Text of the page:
Getting Started with Social Media Marketing
by SeanGallagher, Performer
- Created: March 23, 2010, 11:53 pm
One of the fastest growing channels for business to reach out to existing customers and potential customers is social media. As Business.gov blogger Caron Beesley found, more and more small businesses are adopting social media as a way to market themselves.
That’s no surprise when you consider how quickly social networking sites have become part of people’s lives. OPEN Forum’s Julia Rogers notes that Facebook alone has well over 300 million users, half of whom log in daily to track what their friends—and in some cases, favorite businesses and brands—are doing and saying. But with the world of social networks, blogs, and online communities exploding so rapidly, where is a small business to begin?
Many of us live in a networked world—we use our connections with people through other media all the time to reach out to potential customers, partners, and vendors. Whether or not you already use social media, you already likely have an electronic extension of your social and business network--whether it be through something as simple as a contact lists on your mobile phone, or the inbox of your email.
The key is understanding that social media is just an extension of your existing efforts to reach out to those same people, and others like them— but allows you to cast a much larger net. But don’t think that just jumping on one of the social networks or starting a blog is going to be a magic bullet for your business’ marketing needs.
Success in social media marketing depends on the same sort of planning, understanding of customers and hard work that more traditional marketing channels require. Here are some tips on where to start, and how to succeed:
Start small. When you start out with social media, expect there to be a learning curve as you figure out how things work. Blogging and using social networking sites can become a time-consuming process, and it’s best to take baby steps first and build on your successes rather than going big right out of the gate. You should grow your social media presence naturally as part of your overall marketing efforts, focusing on what works best to reach potential customers and increase your business’ profile. If your first effort isn’t successful, don’t be reluctant to drop it and move onto the next one.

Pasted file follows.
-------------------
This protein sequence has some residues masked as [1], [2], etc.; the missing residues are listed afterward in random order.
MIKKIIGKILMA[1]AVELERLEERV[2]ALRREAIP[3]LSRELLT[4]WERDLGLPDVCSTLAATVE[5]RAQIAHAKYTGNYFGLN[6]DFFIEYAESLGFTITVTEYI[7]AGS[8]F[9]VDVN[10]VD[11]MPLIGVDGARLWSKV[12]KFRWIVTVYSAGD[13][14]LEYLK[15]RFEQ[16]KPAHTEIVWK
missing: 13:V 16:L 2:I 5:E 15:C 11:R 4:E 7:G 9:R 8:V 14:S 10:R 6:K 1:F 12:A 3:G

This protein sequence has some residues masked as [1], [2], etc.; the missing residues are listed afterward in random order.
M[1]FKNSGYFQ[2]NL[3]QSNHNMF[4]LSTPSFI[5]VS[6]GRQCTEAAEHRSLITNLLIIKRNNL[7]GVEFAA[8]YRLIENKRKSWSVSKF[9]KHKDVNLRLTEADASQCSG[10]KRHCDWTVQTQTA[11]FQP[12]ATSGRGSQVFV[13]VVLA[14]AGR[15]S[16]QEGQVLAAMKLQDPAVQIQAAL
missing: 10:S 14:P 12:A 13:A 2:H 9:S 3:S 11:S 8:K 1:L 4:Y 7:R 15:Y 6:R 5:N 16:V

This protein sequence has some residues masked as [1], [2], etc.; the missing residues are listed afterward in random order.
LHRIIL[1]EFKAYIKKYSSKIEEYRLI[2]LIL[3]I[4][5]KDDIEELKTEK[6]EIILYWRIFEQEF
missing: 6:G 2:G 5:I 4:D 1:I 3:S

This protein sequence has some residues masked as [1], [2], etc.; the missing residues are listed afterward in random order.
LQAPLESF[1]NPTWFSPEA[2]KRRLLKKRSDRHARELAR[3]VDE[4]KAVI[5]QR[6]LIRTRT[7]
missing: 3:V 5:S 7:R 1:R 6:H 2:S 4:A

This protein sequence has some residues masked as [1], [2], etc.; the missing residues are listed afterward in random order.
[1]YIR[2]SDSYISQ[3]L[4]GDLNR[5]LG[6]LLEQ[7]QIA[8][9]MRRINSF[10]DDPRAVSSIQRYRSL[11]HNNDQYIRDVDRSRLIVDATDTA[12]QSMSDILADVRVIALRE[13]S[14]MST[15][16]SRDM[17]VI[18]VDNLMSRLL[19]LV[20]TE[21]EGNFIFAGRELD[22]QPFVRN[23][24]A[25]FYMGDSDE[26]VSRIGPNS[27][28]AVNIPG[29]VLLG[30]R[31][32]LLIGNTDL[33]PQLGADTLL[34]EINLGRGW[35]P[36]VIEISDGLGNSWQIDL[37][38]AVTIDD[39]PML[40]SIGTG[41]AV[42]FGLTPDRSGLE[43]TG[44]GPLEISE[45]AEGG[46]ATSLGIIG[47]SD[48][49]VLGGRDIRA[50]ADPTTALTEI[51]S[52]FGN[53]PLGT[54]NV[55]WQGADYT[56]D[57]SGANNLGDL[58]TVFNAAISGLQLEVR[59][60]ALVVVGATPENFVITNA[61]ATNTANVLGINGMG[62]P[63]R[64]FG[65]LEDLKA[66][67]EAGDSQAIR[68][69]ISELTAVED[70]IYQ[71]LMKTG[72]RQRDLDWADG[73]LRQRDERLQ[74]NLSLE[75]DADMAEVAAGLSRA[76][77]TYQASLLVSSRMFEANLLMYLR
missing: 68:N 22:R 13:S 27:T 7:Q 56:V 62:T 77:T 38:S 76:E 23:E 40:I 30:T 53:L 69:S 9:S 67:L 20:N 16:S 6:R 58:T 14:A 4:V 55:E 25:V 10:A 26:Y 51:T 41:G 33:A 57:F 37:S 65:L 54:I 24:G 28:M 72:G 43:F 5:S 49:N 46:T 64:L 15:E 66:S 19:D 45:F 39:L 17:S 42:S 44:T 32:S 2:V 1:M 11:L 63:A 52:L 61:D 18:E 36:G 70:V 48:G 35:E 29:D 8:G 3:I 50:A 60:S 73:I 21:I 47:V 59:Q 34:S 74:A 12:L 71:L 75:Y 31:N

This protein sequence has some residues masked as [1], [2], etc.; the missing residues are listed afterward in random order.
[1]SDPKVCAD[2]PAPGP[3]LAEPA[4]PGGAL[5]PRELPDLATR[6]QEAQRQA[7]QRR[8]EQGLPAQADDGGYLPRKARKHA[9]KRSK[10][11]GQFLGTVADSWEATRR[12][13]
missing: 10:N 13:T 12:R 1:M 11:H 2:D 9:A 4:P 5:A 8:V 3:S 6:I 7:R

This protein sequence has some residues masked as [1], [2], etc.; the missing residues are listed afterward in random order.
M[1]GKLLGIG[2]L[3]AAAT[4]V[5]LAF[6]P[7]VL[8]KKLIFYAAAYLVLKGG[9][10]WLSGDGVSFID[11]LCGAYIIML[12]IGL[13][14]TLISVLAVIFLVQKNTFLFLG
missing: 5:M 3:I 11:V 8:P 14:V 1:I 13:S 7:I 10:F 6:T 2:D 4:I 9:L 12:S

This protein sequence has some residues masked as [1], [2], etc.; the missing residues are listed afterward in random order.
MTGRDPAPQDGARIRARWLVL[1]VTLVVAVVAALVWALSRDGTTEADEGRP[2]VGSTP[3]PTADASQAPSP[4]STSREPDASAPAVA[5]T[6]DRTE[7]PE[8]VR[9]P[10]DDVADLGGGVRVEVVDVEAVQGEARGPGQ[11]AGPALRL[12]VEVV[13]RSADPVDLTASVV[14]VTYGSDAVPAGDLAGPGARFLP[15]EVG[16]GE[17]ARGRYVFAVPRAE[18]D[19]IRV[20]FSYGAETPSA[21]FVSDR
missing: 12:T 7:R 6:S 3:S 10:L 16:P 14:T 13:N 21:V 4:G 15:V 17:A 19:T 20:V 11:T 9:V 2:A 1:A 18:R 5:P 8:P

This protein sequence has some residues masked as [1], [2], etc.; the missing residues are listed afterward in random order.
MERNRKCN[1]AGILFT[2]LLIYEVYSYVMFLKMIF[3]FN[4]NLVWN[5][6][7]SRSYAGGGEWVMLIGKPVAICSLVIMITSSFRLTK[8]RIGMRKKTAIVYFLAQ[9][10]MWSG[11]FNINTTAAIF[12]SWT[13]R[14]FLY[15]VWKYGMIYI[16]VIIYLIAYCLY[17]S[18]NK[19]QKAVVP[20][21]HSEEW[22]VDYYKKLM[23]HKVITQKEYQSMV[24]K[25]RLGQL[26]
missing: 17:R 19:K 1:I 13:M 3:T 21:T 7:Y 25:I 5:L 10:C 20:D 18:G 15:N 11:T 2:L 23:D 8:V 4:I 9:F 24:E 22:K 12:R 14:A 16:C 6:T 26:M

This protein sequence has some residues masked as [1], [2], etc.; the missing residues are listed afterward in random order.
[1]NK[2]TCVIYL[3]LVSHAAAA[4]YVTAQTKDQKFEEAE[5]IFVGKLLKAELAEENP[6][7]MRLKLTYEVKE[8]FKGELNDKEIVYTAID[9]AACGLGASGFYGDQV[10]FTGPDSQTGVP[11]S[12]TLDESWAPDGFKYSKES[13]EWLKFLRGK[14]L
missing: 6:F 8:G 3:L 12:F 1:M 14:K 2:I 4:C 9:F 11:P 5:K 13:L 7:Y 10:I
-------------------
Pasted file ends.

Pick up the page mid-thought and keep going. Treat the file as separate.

Pick the network or networks that match your customers. Understand the demographics of each social network, and focus on the ones where your customer base will most likely be—when they’re most receptive to being pitched by you. For example, if you’re in a professional services business or sell mostly to other businesses, LinkedIn may be the best community to start with—it’s focused on business networking, and users should be more receptive to being approached through LinkedIn than they might be on their personal Facebook account.
On the other hand, if you’re looking to reach a group of consumers—upper-income women with children, for example --- Facebook might be your best network choice. According to Quantcast.com’s demographics, 58% of Facebook’s audience makes over $60,000 a year, 47% of its audience have children under 18, and 55% are women.
Find communities that match your product—or start your own. Business.gov guest blogger Craig Colgan says you should look for communities that are a close match to your product and participate in them – or, if you can’t find one, build a community of your own within an existing social network. Facebook and Twitter provide search tools that can help you to find people with interests that would make them more likely to follow what you’re up to—and buy your product. Once you’ve located them, you can invite them to join a “fan” page on Facebook (either for your product itself, or, more likely, a general topic of interest that aligns with your marketing efforts) or “follow” them on Twitter.
Keep an eye out for word of mouth. Because of the nature of social media, you can’t control what people are saying about your business. But if you don’t pay attention to it, and actively seek out what people are saying, you may find your reputation is being damaged. Watch social review sites like Yelp, TripAdvisor, and UrbanSpoon to track customer sentiment before it bites you. And search Twitter for comments about your business so that you can engage customers and show you’re interested in their opinions.
Lastly, don’t forget the “work” part of network—it takes real labor and thought to use social media to reach the right people and turn them into customers or business partners. If you aren’t actively creating content for a blog, a social network page, or community site, you don’t exist to your potential customers. Keep talking to people who leave comments and “follow” your content, making the connection personal. Don’t be afraid to test different marketing strategies in different social media—and walk away from the ones that don’t work.
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